The poor planning of this event led to some major problems. First, a raceway is not the best venue. Secondly, the stage was built quickly, and it was low and close to the audience. Lastly, the Hell's Angels were chosen to provide security and were paid with $500 in beer. When 300,000 people showed for the event, it was very crowded.
The film "Gimme Shelter" documents some critical events at concert. It's clear that the crowd was in an unusual frame of mind for a concert. The happy, smiling beautiful people seemed to be outnumbered (at least near the stage) by zombie like space cadets. The scene was tense as the Angels had their hands full trying to keep people from rushing the stage. Marty Balin of the Jefferson Airplane got in the middle of things and was knocked out by an Angel. The overall vibe wasn't improved when the Rolling Stones took the stage. Their selection of music included violent songs like "Street Fighting Man" and "Sympathy for the Devil".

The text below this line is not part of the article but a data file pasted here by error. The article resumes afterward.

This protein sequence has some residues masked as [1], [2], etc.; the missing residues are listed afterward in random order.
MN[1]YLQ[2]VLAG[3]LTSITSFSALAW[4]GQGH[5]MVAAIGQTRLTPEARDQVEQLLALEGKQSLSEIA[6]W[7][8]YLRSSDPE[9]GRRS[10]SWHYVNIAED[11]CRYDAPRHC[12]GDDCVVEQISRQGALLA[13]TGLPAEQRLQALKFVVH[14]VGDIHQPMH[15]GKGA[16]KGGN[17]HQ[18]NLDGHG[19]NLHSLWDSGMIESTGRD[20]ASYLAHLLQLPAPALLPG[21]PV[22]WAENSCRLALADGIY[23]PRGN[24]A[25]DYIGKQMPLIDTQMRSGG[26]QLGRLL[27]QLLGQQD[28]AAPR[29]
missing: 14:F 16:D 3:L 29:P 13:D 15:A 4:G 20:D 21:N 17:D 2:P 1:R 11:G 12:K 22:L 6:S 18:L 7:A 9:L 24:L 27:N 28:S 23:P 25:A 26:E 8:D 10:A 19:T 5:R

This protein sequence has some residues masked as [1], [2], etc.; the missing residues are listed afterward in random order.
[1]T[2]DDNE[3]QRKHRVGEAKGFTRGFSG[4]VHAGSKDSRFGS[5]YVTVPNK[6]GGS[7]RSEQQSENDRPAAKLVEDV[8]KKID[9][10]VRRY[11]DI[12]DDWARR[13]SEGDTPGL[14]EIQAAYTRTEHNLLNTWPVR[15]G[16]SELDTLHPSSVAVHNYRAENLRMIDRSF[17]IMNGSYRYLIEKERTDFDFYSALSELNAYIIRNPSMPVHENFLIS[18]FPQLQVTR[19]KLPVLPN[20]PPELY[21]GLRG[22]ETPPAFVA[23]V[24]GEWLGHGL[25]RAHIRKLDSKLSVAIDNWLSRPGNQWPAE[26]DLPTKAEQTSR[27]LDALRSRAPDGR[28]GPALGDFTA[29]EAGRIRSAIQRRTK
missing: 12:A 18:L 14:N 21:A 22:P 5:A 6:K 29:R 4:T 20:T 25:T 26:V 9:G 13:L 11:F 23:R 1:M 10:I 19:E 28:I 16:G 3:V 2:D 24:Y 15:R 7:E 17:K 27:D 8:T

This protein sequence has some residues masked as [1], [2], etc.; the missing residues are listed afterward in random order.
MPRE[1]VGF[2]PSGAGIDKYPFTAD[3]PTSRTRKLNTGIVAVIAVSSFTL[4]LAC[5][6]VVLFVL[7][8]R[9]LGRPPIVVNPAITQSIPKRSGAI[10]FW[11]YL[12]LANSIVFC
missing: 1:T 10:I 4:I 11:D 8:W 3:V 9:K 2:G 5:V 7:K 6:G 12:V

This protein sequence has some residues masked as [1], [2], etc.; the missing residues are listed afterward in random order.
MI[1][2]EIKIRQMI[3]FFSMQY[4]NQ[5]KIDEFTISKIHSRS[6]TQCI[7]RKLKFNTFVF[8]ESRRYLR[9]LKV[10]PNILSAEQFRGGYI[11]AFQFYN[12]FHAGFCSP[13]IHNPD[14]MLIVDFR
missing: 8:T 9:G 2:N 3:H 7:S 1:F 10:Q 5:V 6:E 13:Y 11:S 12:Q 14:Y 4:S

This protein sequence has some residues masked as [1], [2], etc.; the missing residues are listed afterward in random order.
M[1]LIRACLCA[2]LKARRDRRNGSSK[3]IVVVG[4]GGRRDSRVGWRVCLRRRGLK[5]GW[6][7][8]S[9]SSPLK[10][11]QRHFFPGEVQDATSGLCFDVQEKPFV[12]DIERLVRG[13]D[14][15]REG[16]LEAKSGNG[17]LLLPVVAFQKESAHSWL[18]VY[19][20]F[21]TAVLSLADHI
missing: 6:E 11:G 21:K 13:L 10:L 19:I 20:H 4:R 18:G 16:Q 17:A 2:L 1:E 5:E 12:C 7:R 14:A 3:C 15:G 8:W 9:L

And as I watched him on the stage,
During the Stones' performance, a man started towards the stage waving a gun. The Angels showed no mercy and the man was killed. Fearing a riot, the Stones continued their set, but left quickly afterwards. Charges against the Angels were dropped, as it was justifiable homicide. The Angels were just doing their job.
The tragedy at Altamont might've been avoided with better planning. Was the fact that it was a "free concert" contribute to events? Were there some "bad" drugs that added to the overall negative vibe? Did the location at a motor speedway make the situation worse. Was it too crowded? Did Altamont mark the end of the innocence for the Love Generation? These questions remain unanswered.